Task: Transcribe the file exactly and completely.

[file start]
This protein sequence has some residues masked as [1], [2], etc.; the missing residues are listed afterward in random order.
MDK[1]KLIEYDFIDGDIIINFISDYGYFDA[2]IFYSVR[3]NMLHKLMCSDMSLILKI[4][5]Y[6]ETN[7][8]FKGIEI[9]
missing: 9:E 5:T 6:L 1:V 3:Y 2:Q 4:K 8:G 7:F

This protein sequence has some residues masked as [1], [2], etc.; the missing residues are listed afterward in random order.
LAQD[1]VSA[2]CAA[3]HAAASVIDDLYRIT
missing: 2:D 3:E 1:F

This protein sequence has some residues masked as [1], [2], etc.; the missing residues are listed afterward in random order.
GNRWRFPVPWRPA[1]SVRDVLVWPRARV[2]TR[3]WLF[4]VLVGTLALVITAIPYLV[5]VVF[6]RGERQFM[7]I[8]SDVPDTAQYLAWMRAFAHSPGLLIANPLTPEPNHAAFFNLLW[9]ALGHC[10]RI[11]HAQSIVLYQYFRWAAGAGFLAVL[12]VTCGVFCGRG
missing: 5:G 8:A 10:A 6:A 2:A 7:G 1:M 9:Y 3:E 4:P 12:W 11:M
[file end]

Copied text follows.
This protein sequence has some residues masked as [1], [2], etc.; the missing residues are listed afterward in random order.
MDK[1]KLIEYDFIDGDIIINFISDYGYFDA[2]IFYSVR[3]NMLHKLMCSDMSLILKI[4][5]Y[6]ETN[7][8]FKGIEI[9]
missing: 9:E 5:T 6:L 1:V 3:Y 2:Q 4:K 8:G 7:F

This protein sequence has some residues masked as [1], [2], etc.; the missing residues are listed afterward in random order.
LAQD[1]VSA[2]CAA[3]HAAASVIDDLYRIT
missing: 2:D 3:E 1:F

This protein sequence has some residues masked as [1], [2], etc.; the missing residues are listed afterward in random order.
GNRWRFPVPWRPA[1]SVRDVLVWPRARV[2]TR[3]WLF[4]VLVGTLALVITAIPYLV[5]VVF[6]RGERQFM[7]I[8]SDVPDTAQYLAWMRAFAHSPGLLIANPLTPEPNHAAFFNLLW[9]ALGHC[10]RI[11]HAQSIVLYQYFRWAAGAGFLAVL[12]VTCGVFCGRG
missing: 5:G 8:A 10:A 6:A 2:A 7:G 1:M 9:Y 3:E 4:P 12:W 11:M